This embodiment enables food service or other such operations to rapidly and easily select a desired level of water treatment without requiring complex blending of treated and raw water. In addition, an advantage of this mode of operation is that no adjustments to the system 10 are required when the incoming TDS level of raw water changes over time.

Adjustments of water quality can also be made through more traditional blending methods. A bypass of the treatment device using a bypass control valve 84 and a check valve 86 (see FIG. 2) which is connected to the control panel 26, and is in fluid communication with the treatment device 16 and the tank 12 whereby the proportion of treated and by-passed (influent) water can be changed to allow for onsite adjustment as needed, thereby filling the flow-through tank 12 directly with water of a specific quality without the use of an auxiliary mixing device.

When the present system 10 employs a technology such as reverse osmosis that effectively separates the incoming water into treated and discharge streams without the addition of other chemicals, the present flow-through tank 12 also creates the possibility of using all the incoming water to achieve a zero (or near zero) discharge process for a domicile. Referring now to FIG. 4, the treated water 18 from the flow-through tank system could be used for only hot water and drinking water service needs. The higher TDS concentrated water normally discharged to the drain 58 could be captured by another pressurized storage tank and delivered to other points of use (i.e. flushing toilets) that do not require treated or high quality water.

As illustrated in FIG. 4, such an increased water re-use system, generally designated 100, receives raw water from a main through a line 104 to a meter 106 that measures the amount of water passing through the line 104. The water passing through the meter 106 is fed to a line 108 which can include one or more outside taps 110 that further distribute raw or low quality water. A check valve 112 is provided to control water flow to a line 114 that feeds to untreated points of use (not shown). A line 116 connects to the line 108 and feeds a flow-through tank 118, which is similar to the tank 12, the above discussion of which is applicable here. The water from the flow-through tank 118 can be fed into a line 120 and through a check valve 122 to a line 124 which connects to a hot water tank 126. A line 128 feeds water from the hot water tank 126 to hot treated water points of use (not shown). The water in the flow-through tank 118 can also pass through a line 130, through a check valve 131 and feed into a water treatment device 132. As was the case with the system 10, the treatment device 132 is similar to the treatment device 16. Low TDS treated water can pass through the line 134 and be pressurized by a pump 136 and then be fed via a line 138 to the flow-through tank 118 via a T-intersection 140. A check valve 142 connects to the T-intersection 140 and enables treated water to flow via a line 144 to a pressurized high quality water storage tank 146 like the tank 74, and also be fed via a line 148 to high water quality points of use (not shown). Lower quality high TDS water (typically sent to drain 58) produced by the treatment system 132 passes through a line 150 and can be optionally be re-treated by passing through a line 152, a recirculation pump 154, a line 156, a check valve 158, and a line 160 which feeds into the line 130. This optional subsystem increases the recovery rate of the treatment system 132.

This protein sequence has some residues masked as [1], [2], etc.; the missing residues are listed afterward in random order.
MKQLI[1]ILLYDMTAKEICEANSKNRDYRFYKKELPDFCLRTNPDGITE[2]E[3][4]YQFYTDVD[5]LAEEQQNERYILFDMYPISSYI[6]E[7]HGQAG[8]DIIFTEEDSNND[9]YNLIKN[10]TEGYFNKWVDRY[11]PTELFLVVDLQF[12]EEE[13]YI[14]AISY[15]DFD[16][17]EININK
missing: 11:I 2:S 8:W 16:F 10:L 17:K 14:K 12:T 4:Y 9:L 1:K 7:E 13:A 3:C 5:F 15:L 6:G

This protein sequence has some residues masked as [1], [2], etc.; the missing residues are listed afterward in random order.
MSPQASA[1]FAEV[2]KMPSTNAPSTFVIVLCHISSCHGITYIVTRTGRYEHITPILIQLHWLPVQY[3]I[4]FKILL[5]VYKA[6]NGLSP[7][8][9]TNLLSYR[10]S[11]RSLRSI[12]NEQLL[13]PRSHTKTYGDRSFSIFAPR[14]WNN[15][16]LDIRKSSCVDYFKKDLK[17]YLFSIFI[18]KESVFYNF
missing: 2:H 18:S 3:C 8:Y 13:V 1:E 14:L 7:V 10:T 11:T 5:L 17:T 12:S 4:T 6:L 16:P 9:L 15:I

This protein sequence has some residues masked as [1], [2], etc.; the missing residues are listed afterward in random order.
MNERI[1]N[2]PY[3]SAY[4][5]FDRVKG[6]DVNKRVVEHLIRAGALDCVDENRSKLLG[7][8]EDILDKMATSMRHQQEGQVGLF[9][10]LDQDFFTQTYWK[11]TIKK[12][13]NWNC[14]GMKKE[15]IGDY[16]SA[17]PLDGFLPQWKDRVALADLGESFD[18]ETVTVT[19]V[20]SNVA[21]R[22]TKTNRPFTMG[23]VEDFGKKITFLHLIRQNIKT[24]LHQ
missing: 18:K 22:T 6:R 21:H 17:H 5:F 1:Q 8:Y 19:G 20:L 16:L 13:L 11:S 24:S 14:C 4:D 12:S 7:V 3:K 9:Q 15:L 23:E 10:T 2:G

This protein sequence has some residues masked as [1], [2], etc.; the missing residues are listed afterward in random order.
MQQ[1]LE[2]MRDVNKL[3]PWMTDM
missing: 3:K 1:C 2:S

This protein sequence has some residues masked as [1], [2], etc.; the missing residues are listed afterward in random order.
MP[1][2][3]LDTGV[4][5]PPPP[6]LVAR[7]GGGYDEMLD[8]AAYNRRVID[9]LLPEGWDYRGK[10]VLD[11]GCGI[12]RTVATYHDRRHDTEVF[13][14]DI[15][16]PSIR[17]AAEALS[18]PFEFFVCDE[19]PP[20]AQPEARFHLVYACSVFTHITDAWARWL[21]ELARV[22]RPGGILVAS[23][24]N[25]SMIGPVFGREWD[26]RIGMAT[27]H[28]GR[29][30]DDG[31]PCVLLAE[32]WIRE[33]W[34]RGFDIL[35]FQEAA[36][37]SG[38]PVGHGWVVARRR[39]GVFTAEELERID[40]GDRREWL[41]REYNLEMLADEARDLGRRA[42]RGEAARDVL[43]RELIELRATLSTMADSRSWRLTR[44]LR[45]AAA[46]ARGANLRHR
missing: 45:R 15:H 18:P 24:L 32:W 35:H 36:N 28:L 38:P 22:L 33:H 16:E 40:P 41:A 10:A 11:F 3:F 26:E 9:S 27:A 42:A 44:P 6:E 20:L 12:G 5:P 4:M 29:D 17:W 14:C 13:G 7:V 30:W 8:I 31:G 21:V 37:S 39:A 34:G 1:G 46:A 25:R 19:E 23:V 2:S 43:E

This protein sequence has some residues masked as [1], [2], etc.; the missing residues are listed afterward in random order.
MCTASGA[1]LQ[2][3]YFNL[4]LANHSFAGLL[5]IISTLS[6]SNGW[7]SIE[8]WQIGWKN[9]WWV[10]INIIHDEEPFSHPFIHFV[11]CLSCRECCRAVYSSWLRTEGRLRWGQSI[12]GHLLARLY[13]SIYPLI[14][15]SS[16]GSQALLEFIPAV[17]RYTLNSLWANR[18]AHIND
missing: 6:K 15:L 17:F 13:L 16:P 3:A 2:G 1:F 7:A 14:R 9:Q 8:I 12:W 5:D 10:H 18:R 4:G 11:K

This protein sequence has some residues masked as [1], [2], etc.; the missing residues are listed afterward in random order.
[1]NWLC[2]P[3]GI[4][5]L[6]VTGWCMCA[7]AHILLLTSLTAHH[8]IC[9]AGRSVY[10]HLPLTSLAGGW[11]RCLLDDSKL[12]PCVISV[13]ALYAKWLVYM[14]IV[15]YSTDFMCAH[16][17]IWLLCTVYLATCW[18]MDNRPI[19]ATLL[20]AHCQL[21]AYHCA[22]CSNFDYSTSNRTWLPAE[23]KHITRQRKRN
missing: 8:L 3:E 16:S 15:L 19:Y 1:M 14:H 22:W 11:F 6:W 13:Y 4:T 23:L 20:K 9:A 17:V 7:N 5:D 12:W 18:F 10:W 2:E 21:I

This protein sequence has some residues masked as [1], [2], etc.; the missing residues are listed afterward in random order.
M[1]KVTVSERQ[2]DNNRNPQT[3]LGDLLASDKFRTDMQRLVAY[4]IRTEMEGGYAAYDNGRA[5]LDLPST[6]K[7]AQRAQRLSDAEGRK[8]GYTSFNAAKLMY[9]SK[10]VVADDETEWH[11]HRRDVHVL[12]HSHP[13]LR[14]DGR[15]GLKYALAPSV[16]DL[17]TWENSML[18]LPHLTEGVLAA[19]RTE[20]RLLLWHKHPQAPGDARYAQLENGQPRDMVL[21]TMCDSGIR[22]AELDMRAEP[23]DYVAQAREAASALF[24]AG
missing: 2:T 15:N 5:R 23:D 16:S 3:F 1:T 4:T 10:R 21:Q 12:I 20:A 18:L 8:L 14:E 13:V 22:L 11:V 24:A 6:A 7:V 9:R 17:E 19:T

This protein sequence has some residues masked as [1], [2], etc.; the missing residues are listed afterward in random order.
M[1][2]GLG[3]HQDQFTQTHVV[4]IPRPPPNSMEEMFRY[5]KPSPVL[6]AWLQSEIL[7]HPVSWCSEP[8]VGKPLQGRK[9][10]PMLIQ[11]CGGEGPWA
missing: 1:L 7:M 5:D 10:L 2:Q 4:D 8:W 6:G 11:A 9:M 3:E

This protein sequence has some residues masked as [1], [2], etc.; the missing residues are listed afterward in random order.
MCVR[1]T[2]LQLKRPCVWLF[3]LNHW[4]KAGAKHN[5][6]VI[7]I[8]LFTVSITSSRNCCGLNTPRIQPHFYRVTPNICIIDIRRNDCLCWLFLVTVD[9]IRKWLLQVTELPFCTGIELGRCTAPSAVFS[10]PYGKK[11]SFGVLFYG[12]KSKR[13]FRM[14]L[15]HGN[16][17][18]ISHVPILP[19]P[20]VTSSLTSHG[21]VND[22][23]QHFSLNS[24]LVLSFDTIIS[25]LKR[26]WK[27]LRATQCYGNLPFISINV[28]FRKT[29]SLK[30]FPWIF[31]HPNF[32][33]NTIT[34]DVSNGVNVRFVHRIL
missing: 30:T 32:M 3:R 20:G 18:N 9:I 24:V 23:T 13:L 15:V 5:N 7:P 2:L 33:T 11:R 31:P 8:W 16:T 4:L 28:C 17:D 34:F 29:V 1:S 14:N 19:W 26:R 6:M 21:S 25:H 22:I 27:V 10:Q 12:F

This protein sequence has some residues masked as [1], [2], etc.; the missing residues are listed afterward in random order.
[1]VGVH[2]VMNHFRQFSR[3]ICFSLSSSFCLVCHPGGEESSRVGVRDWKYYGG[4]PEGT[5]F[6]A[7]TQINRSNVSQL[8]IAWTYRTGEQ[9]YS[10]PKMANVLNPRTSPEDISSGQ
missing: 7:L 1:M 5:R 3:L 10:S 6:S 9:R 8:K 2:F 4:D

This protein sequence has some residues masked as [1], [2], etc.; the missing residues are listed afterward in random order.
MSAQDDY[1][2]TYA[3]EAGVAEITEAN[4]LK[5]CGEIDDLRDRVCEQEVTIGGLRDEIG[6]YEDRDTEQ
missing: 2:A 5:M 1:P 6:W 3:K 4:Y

The low quality high TDS water may also feed via the line 150 to a solenoid or other control valve 162, connecting via lines 164 and 166 to an untreated water storage tank 168. Connected to a pressure switch 170, the valve 162 is in fluid contact with the untreated water storage tank 168 for measuring pressure in the storage tank 168, and allows for discharge of the low quality high TDS water via a line 172 to a drain 174 when the tank 168 is filled. The low quality high TDS water can also pass through a line 175 connected to the line 164 to feed into the line 114 for use with the outside tap 110 or to feed into an untreated point of use (not shown). As water is drawn from points 110 or 114, the water level in the tank 168 decreases and the pressure switch 170 signals the valve 162 to direct more water into the tank 168 rather than to the drain 174. A check valve 176 prevents the water that flows through the check valve 112 from entering the untreated water storage tank 168. As is the case with the system 10, in the system 100, the valve 162, the meter 106, the pressure switch 170 and other controllable components are connected to the control panel 26.